Similarly, the date follows a holiday, 삼일 Sam-il or 3 - 1, the date of one of the first displays of the Korean independence movement against Japanese occupation. To give you an idea of the moral influence the US once exerted in the world, the authors of the movement were inspired by Woodrow Wilson's speech in which he outlined the "fourteen points" of national self-determination.
2) After a two-month drought, I've had 양고치 yang gochi the last two Saturdays, first with Nick in Daerim. Then yesterday, I met up with Karen and Patrick, just returned from Borneo, to give them the Bongcheon drill. Patrick had never had makulli before, and sagely noted on his first sip that drinks where you can't detect the taste of alcohol are the most dangerous ones.
True to the prediction, we were in a 노레방 at 2 AM.
3) Korea has long had a pro-smoking culture. Bars, restaurants, office buildings, etc., almost uniformly allow smoking. Until last year, soldiers were given a free ration of cigarettes--and all Korean males spend about two years doing military service.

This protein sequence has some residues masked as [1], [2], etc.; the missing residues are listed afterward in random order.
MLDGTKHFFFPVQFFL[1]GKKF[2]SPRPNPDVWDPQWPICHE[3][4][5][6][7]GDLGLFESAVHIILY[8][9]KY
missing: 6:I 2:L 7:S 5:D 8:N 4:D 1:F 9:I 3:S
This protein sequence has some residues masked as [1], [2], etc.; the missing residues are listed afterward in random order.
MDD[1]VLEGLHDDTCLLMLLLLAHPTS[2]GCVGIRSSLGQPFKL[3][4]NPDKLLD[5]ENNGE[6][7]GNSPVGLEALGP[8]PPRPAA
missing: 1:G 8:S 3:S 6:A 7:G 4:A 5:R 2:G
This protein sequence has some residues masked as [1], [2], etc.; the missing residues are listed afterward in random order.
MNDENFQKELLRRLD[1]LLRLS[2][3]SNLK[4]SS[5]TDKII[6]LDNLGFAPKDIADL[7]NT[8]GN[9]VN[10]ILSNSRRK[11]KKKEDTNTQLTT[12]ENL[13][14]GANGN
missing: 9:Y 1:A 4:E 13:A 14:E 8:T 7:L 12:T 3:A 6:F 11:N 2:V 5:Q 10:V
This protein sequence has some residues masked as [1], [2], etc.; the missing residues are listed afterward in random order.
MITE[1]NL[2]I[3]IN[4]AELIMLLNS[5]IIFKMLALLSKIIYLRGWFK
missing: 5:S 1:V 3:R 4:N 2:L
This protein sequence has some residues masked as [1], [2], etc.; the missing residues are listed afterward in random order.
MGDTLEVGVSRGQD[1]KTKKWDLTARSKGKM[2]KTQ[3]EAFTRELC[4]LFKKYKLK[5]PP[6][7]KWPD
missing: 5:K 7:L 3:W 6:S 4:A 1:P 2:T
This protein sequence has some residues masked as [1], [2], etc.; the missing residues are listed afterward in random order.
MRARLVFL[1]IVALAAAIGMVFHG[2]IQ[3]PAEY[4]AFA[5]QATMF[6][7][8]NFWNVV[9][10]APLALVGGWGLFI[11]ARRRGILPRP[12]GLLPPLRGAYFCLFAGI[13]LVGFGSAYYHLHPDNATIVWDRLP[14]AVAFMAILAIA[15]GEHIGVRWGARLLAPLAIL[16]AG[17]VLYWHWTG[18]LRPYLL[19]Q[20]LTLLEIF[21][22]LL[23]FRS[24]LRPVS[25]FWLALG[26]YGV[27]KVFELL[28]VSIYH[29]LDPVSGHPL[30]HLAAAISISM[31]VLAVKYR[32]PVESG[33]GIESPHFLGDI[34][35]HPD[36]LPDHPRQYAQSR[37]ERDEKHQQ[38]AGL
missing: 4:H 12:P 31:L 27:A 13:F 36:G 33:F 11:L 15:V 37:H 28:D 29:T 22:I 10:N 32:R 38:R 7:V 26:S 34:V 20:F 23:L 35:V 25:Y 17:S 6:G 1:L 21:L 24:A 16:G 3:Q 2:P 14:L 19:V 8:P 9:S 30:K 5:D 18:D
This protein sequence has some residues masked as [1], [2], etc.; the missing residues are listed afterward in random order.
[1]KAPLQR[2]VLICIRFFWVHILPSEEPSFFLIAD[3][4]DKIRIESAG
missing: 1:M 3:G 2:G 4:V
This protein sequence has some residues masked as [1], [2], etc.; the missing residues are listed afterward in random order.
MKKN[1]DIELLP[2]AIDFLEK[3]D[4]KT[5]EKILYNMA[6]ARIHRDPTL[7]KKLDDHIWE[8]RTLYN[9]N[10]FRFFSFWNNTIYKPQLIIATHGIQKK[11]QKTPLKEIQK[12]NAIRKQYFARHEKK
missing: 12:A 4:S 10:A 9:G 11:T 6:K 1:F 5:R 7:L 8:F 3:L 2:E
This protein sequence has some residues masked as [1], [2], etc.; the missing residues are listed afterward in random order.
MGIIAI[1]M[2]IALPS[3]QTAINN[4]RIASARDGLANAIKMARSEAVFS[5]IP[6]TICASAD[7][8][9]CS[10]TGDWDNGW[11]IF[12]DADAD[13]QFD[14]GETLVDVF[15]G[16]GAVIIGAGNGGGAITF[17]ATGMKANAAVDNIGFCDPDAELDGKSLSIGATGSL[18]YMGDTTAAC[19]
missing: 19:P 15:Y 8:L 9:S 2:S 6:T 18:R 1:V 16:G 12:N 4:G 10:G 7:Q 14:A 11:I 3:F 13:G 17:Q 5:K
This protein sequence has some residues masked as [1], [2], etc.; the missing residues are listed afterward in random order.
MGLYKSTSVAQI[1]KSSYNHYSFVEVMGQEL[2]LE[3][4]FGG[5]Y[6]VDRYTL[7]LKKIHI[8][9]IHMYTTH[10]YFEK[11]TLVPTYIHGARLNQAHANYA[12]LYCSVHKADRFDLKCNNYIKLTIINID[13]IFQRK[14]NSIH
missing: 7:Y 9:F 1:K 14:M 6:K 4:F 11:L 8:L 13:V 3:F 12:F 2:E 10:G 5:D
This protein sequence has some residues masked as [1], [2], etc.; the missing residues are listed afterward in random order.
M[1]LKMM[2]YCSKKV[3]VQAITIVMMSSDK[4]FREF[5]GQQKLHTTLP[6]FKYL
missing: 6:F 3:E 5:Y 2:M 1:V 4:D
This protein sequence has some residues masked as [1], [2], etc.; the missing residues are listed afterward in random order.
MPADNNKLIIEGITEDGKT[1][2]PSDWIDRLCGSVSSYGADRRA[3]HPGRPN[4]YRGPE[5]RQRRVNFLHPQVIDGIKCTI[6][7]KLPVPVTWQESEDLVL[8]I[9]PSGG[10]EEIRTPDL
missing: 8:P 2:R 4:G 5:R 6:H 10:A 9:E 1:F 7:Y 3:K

Government efforts to rein in tobacco use have been less than effective, but I read a story tonight in the Dong-A Ilbo about how some chaebol (large corporations) are approaching the issue. Mostly, they are offering incentives for quitting, including bonuses like cash or a free bicycle. Some are using disincentives:
Woongjin Group Chairman Yoon Seok-keum sent a letter to smoking workers in May last year saying, “Quitting smoking is the easiest and the most fundamental way to boost health and cut CO2 emissions.”
By doing so, 56 percent of the 1,800 smoking workers pledged to give up the habit. New employees were also made to take an anti-smoking pledge, and smoking workers must perform four more hours of community service than non-smokers (16 hours).
Quitting smoking is "the most fundamental way to ... reduce CO2 emissions"?